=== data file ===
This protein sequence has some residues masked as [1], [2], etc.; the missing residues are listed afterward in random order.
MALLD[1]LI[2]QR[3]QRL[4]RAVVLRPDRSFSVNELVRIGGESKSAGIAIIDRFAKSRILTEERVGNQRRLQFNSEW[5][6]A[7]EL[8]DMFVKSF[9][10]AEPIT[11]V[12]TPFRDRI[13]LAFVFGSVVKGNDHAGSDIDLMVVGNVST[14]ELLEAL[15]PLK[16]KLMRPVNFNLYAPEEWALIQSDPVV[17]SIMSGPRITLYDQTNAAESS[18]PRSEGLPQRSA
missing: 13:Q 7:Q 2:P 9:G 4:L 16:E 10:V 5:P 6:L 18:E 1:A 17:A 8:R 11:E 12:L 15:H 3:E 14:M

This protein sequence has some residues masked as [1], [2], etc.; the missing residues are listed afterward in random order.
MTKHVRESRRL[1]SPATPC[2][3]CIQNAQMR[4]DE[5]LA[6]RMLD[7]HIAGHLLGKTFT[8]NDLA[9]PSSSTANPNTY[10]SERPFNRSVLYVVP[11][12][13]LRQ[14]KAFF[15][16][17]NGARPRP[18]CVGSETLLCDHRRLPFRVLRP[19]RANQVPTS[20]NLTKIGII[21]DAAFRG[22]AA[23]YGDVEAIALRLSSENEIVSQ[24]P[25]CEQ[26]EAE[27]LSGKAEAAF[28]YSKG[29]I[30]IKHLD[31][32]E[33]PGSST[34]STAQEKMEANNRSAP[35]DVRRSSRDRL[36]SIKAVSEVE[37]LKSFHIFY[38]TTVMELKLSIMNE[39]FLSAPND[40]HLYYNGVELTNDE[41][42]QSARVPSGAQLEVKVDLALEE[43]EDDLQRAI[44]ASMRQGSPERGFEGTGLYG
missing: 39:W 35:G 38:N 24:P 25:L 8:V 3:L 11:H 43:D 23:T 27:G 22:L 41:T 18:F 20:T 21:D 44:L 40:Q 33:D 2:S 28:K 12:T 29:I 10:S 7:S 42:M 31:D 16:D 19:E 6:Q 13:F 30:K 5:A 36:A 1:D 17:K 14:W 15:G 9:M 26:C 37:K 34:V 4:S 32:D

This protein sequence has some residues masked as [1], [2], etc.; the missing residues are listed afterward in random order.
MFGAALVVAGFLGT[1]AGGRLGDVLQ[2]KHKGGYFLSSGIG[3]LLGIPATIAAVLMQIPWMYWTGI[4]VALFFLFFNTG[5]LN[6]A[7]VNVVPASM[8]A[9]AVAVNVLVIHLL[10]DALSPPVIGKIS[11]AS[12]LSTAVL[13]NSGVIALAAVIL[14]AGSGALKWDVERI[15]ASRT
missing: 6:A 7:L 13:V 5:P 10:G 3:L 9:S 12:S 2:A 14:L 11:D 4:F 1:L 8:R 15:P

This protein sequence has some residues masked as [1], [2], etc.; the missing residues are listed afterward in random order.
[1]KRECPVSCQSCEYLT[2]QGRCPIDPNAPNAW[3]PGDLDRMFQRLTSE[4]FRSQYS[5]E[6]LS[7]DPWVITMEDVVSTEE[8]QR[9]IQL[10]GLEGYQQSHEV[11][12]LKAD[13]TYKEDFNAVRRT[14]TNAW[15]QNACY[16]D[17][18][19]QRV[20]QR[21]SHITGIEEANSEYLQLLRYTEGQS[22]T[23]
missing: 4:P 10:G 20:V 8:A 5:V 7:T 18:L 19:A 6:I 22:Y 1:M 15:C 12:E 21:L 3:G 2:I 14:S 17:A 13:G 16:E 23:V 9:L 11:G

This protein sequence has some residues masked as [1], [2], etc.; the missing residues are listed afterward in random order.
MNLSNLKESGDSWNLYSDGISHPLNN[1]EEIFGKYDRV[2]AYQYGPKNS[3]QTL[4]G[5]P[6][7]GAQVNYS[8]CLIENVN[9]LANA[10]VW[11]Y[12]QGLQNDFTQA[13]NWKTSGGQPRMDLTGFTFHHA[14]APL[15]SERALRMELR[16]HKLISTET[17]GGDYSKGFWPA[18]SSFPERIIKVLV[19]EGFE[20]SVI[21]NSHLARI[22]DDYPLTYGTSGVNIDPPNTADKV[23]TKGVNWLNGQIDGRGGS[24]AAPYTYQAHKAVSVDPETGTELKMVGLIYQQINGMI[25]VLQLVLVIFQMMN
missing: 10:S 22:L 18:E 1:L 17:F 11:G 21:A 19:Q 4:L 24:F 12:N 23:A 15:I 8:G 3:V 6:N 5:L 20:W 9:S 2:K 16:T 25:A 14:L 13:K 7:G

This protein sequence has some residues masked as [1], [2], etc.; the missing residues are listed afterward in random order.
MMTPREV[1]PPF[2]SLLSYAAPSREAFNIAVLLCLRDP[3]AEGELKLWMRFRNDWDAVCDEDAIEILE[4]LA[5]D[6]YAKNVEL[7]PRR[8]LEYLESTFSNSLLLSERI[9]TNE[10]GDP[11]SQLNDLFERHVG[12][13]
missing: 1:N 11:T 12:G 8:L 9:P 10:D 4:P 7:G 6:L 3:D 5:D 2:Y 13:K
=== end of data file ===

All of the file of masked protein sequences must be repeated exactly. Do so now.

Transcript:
This protein sequence has some residues masked as [1], [2], etc.; the missing residues are listed afterward in random order.
MALLD[1]LI[2]QR[3]QRL[4]RAVVLRPDRSFSVNELVRIGGESKSAGIAIIDRFAKSRILTEERVGNQRRLQFNSEW[5][6]A[7]EL[8]DMFVKSF[9][10]AEPIT[11]V[12]TPFRDRI[13]LAFVFGSVVKGNDHAGSDIDLMVVGNVST[14]ELLEAL[15]PLK[16]KLMRPVNFNLYAPEEWALIQSDPVV[17]SIMSGPRITLYDQTNAAESS[18]PRSEGLPQRSA
missing: 13:Q 7:Q 2:P 9:G 4:L 16:E 10:V 5:P 6:L 18:E 1:A 17:A 8:R 11:E 12:L 15:H 3:E 14:M

This protein sequence has some residues masked as [1], [2], etc.; the missing residues are listed afterward in random order.
MTKHVRESRRL[1]SPATPC[2][3]CIQNAQMR[4]DE[5]LA[6]RMLD[7]HIAGHLLGKTFT[8]NDLA[9]PSSSTANPNTY[10]SERPFNRSVLYVVP[11][12][13]LRQ[14]KAFF[15][16][17]NGARPRP[18]CVGSETLLCDHRRLPFRVLRP[19]RANQVPTS[20]NLTKIGII[21]DAAFRG[22]AA[23]YGDVEAIALRLSSENEIVSQ[24]P[25]CEQ[26]EAE[27]LSGKAEAAF[28]YSKG[29]I[30]IKHLD[31][32]E[33]PGSST[34]STAQEKMEANNRSAP[35]DVRRSSRDRL[36]SIKAVSEVE[37]LKSFHIFY[38]TTVMELKLSIMNE[39]FLSAPND[40]HLYYNGVELTNDE[41][42]QSARVPSGAQLEVKVDLALEE[43]EDDLQRAI[44]ASMRQGSPERGFEGTGLYG
missing: 39:W 35:G 38:N 24:P 25:L 8:V 3:L 11:H 43:D 23:T 27:G 22:L 41:T 18:F 20:T 21:D 44:L 40:Q 33:D 2:S 28:K 12:T 29:I 10:S 7:S 42:M 31:D 16:D 19:E 6:Q 13:F 30:K 5:A 36:A 1:D 17:K 14:W 15:G 9:M 26:C 37:K 34:V 4:S 32:D

This protein sequence has some residues masked as [1], [2], etc.; the missing residues are listed afterward in random order.
MFGAALVVAGFLGT[1]AGGRLGDVLQ[2]KHKGGYFLSSGIG[3]LLGIPATIAAVLMQIPWMYWTGI[4]VALFFLFFNTG[5]LN[6]A[7]VNVVPASM[8]A[9]AVAVNVLVIHLL[10]DALSPPVIGKIS[11]AS[12]LSTAVL[13]NSGVIALAAVIL[14]AGSGALKWDVERI[15]ASRT
missing: 6:A 7:L 13:V 5:P 10:G 3:L 9:S 12:S 2:A 14:L 11:D 4:F 1:L 8:R 15:P

This protein sequence has some residues masked as [1], [2], etc.; the missing residues are listed afterward in random order.
[1]KRECPVSCQSCEYLT[2]QGRCPIDPNAPNAW[3]PGDLDRMFQRLTSE[4]FRSQYS[5]E[6]LS[7]DPWVITMEDVVSTEE[8]QR[9]IQL[10]GLEGYQQSHEV[11][12]LKAD[13]TYKEDFNAVRRT[14]TNAW[15]QNACY[16]D[17][18][19]QRV[20]QR[21]SHITGIEEANSEYLQLLRYTEGQS[22]T[23]
missing: 4:P 10:G 20:V 8:A 5:V 7:T 18:L 19:A 6:I 22:Y 1:M 15:C 12:E 21:L 3:G 2:I 14:S 17:A 13:G 16:E 23:V 9:L 11:G

This protein sequence has some residues masked as [1], [2], etc.; the missing residues are listed afterward in random order.
MNLSNLKESGDSWNLYSDGISHPLNN[1]EEIFGKYDRV[2]AYQYGPKNS[3]QTL[4]G[5]P[6][7]GAQVNYS[8]CLIENVN[9]LANA[10]VW[11]Y[12]QGLQNDFTQA[13]NWKTSGGQPRMDLTGFTFHHA[14]APL[15]SERALRMELR[16]HKLISTET[17]GGDYSKGFWPA[18]SSFPERIIKVLV[19]EGFE[20]SVI[21]NSHLARI[22]DDYPLTYGTSGVNIDPPNTADKV[23]TKGVNWLNGQIDGRGGS[24]AAPYTYQAHKAVSVDPETGTELKMVGLIYQQINGMI[25]VLQLVLVIFQMMN
missing: 10:S 22:L 18:E 1:L 17:F 11:G 21:A 19:Q 4:L 24:F 12:N 23:A 15:I 8:G 3:V 6:N 5:L 20:W 9:S 2:K 16:T 25:A 14:L 13:K 7:G

This protein sequence has some residues masked as [1], [2], etc.; the missing residues are listed afterward in random order.
MMTPREV[1]PPF[2]SLLSYAAPSREAFNIAVLLCLRDP[3]AEGELKLWMRFRNDWDAVCDEDAIEILE[4]LA[5]D[6]YAKNVEL[7]PRR[8]LEYLESTFSNSLLLSERI[9]TNE[10]GDP[11]SQLNDLFERHVG[12][13]
missing: 1:N 11:T 12:G 8:L 9:P 10:D 4:P 7:G 6:L 3:D 5:D 2:Y 13:K